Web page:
MN Divorce Law | Child Custody & Support: Clear Statutory Guidance in Minnesota

April 1, 2016

in Dakota County MN Divorce Mediation

Dakota County Divorce

Seeking MN Child Support Guidance? How about child custody? Read on.

Although its always sad when any couple with children must file for divorce, at least parents in this state can benefit from our clearly drafted custody and support statutes.

Even a quick reading of Chapter 518 of the Domestic Relations statutes reveals that both parties rights are carefully protected while the court determines whats in the best interests of your children.

Before scheduling an appointment with your Minnesota family law attorney, take a few minutes to review Section 518.17 and the material below. It will provide you with a better understanding of how family courts weigh various factors while reaching custody and support decisions.

Useful Information Set Forth in Sections 518.17 and 518.157 on Child Custody and Support

  • Parenting classes. When custody and parenting time is contested during divorce proceedings, one or both parents may have to complete a parent education program. In some cases, children may also be asked to attend a special class. These programs provide useful skills for minimizing the negative impact of divorce on children — especially in regards to all custody and visitation issues;
  • Childrens complete needs must be addressed. The courts have a duty to do all they can to properly provide for each childs physical, emotional, cultural, spiritual and educational needs. Special attention must also be paid to any child thought to have special health, educational or other requirements;
  • Mature children may get to state custody preferences. Older children may be allowed to tell the court which parent they want to handle their primary custody needs;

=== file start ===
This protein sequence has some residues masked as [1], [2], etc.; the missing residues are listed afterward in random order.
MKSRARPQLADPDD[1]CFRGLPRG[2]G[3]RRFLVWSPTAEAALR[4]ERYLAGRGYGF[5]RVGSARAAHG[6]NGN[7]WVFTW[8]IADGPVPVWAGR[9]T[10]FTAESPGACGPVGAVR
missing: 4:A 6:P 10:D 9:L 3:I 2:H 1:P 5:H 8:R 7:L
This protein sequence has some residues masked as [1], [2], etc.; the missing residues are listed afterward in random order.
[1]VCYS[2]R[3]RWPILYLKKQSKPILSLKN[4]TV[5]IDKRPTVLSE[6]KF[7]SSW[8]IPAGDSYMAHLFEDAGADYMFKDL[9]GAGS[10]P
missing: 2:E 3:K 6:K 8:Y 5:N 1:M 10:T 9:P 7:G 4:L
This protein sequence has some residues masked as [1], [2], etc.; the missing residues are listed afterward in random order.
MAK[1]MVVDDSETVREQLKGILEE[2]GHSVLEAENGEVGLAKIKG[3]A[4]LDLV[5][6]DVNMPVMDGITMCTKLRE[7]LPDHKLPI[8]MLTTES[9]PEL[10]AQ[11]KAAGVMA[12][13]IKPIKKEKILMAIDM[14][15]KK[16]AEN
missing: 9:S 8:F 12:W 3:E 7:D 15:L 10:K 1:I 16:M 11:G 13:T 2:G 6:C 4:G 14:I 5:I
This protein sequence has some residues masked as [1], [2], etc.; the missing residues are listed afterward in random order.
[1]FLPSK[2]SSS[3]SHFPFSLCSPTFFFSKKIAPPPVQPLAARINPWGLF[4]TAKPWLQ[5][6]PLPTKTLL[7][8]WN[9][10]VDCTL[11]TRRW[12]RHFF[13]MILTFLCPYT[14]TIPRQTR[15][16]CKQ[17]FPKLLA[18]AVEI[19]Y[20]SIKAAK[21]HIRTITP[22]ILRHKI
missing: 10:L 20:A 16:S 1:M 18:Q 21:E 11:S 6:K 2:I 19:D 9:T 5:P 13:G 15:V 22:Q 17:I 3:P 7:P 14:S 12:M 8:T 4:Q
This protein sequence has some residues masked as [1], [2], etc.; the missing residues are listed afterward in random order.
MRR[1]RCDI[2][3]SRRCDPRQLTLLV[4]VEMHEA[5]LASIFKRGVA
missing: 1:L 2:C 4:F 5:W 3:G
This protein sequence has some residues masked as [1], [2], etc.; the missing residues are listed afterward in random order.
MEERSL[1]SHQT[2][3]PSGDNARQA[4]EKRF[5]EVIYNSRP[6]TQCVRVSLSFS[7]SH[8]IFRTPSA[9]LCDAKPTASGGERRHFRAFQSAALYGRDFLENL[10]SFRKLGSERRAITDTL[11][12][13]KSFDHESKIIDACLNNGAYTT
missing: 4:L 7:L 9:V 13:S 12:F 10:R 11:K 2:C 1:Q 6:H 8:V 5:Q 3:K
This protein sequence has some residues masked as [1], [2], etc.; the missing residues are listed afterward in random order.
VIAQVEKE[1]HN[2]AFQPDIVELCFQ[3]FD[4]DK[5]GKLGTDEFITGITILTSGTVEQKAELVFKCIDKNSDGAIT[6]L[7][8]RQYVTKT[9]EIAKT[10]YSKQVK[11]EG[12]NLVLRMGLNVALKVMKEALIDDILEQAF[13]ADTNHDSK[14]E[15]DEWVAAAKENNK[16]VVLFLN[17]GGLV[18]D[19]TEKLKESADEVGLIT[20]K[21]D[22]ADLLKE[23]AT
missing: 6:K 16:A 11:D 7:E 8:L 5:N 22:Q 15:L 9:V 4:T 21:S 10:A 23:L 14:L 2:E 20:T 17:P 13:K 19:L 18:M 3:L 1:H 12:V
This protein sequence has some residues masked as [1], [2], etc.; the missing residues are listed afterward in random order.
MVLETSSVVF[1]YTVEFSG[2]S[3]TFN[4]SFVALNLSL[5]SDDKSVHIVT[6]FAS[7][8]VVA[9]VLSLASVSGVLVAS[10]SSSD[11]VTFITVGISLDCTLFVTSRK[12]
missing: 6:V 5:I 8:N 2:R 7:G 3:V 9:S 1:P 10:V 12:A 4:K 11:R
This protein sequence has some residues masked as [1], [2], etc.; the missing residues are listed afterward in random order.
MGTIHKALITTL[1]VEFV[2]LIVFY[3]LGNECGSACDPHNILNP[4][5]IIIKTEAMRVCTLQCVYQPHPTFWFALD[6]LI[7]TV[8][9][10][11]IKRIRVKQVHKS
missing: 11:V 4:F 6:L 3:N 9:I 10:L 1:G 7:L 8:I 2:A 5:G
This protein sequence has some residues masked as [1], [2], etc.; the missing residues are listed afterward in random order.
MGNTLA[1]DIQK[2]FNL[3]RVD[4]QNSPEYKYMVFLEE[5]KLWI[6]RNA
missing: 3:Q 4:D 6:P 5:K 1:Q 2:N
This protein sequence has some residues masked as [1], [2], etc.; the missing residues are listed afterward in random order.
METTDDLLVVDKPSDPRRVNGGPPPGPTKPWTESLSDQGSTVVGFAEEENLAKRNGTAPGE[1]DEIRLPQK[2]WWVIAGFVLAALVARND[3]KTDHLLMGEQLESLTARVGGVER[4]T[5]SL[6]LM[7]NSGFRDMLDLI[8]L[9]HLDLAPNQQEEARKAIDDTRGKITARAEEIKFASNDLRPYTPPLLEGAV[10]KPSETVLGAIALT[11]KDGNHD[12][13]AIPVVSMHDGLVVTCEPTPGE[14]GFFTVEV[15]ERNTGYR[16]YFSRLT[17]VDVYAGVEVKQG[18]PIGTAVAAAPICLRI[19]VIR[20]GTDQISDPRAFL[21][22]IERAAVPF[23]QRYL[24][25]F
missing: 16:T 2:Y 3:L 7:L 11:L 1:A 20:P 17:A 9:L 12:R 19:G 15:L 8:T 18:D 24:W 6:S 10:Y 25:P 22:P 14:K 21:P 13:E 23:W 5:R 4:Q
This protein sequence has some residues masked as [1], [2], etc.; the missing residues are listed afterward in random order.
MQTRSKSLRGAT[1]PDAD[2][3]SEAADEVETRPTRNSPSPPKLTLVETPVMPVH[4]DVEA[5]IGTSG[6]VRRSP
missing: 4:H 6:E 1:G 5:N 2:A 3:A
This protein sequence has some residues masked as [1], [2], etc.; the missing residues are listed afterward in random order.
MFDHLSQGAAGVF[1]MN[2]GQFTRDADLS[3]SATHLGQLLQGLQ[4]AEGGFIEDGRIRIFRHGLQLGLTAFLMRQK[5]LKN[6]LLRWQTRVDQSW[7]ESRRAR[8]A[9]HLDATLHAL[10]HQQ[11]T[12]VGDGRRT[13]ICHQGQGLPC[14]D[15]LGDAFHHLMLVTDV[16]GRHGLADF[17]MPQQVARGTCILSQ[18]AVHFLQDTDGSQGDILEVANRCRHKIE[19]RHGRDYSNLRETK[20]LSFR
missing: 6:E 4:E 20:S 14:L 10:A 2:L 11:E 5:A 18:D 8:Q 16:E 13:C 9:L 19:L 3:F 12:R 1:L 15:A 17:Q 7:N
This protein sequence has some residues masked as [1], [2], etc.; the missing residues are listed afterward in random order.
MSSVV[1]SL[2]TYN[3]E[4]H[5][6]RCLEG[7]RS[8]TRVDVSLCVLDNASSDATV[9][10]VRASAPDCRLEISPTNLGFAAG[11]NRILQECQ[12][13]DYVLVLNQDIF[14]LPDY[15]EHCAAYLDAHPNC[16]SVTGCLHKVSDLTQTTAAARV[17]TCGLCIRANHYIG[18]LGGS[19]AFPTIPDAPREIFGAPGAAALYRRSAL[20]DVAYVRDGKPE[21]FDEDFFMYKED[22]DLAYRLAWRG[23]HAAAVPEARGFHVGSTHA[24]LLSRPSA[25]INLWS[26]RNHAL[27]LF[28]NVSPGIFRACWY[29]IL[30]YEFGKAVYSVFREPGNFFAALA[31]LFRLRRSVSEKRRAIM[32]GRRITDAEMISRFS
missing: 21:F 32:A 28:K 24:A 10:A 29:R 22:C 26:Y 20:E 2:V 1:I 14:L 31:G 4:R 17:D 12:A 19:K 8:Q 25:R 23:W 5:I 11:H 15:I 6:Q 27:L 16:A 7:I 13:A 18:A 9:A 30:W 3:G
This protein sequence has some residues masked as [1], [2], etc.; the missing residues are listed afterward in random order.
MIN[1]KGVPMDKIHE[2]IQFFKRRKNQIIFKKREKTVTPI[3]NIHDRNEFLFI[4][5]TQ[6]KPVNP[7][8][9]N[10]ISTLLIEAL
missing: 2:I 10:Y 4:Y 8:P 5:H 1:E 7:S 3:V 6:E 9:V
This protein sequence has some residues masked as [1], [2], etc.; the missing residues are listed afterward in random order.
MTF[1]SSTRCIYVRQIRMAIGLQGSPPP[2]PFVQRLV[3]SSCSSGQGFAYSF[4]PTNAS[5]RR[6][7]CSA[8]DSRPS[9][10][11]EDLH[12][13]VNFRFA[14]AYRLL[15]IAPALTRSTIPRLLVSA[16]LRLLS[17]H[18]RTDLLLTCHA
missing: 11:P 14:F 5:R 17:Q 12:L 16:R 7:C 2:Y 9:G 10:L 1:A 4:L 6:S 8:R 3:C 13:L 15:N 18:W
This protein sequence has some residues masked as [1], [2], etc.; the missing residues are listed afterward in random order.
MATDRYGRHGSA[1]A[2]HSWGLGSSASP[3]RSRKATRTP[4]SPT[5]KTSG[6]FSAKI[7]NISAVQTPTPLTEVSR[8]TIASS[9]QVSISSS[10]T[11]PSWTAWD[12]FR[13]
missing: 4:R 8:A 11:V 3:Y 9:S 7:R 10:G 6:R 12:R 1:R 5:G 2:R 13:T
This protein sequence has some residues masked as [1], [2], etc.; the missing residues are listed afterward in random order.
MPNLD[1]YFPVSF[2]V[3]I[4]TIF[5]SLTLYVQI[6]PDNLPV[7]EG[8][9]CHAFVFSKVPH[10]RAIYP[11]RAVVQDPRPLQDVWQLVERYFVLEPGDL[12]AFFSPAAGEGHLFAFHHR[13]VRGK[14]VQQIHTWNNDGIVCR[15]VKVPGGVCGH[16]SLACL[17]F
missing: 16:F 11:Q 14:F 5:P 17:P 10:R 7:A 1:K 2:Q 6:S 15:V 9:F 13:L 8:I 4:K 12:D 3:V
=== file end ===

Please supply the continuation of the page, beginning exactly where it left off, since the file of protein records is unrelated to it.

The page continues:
• Family violence. The courts may have to make special custody decisions when theres evidence of any past incidents of domestic violence or current threats;
  • Initial presumption of parental fitness. Until contrary evidence is presented, courts move forward with the assumption that both parents are equally capable and qualified to handle child custody and support responsibilities. However, courts will take formal notice of any proof indicating that one or both parents may be battling serious substance abuse issues. Finally, past and possible future military deployment will not automatically prevent one parent from gaining custody or reasonable visitation rights;
  • Each client must spend sufficient time with his/her lawyer discussing all custody and support preferences. Your attorney will present all of your personal concerns regarding these crucial matters to the court;
  • New hearings may become necessary. Be aware that when key circumstances change regarding all initial custody and support arrangements, a new hearing may have to be scheduled. Keep a flexible attitude so your children can keep fully benefitting from both parents input into their upbringing;
  • Always treat your ex-spouse with respect. Every word you say about your ex and all of your actions will usually have a positive or negative effect on your childrens future ability to form nurturing adult relationships in the future. Kids are very perceptive about how you really think and feel about others.

The Court Will Issue an Order Detailing the Rights and Responsibilities of Both Parents

Minnesota family courts are required to make detailed findings on each of the factors referenced in 518.17 (a) regarding each childs needs. The courts final order will clearly state whether sole or joint custody of the children is being granted and all initial support obligations.

When theres been domestic violence in the past or when ongoing physical threats are still being made — the court will fully take those into consideration when issuing this order. The same holds true regarding a parent still needing treatment for substance abuse. Keep in mind that a parents successful completion of rehabilitation can lead to another future hearing when greater custody or visitation rights may be restored to that party.

Finally, ask your attorney to explain all of the basic rights youll have in regards to your children. Most of these are set forth under subdivision 3 (a) 1-7 of Section 518.17 of Minnesotas Chapter 518 on Domestic Relations. They include the right to be kept fully abreast of all serious health issues regarding your children and the right to obtain copies of all their medical and school records.

Minnesota Divorce Lawyers and Attorneys

Contact the law firm today to speak with an experienced divorce attorney in your area. Call for a free consultation at 612-424-0398.

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Joseph Flanders of Flanders Law Firm LLC is a family law and estate planning lawyer. For further information, check out his website or you can contact him by sending an email

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